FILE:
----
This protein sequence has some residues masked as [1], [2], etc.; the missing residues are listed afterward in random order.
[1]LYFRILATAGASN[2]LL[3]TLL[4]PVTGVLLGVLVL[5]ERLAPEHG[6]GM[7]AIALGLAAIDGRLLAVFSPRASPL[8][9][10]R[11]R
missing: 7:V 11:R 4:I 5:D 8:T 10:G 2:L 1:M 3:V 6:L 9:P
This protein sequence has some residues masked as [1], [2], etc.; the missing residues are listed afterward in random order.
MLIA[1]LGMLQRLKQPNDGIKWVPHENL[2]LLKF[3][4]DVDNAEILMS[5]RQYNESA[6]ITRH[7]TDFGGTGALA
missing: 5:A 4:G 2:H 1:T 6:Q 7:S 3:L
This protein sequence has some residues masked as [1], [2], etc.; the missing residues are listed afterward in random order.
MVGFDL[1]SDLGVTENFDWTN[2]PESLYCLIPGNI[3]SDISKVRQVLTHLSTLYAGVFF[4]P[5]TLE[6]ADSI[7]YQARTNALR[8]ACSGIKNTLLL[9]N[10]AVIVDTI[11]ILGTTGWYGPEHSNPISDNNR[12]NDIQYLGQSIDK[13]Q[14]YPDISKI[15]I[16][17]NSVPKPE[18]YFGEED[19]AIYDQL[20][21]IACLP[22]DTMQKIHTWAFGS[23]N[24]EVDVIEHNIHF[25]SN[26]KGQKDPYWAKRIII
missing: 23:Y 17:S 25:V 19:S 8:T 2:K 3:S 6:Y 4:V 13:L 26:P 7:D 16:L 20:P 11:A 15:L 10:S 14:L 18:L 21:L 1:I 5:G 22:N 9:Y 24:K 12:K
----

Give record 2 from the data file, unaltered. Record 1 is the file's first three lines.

This protein sequence has some residues masked as [1], [2], etc.; the missing residues are listed afterward in random order.
MLIA[1]LGMLQRLKQPNDGIKWVPHENL[2]LLKF[3][4]DVDNAEILMS[5]RQYNESA[6]ITRH[7]TDFGGTGALA
missing: 5:A 4:G 2:H 1:T 6:Q 7:S 3:L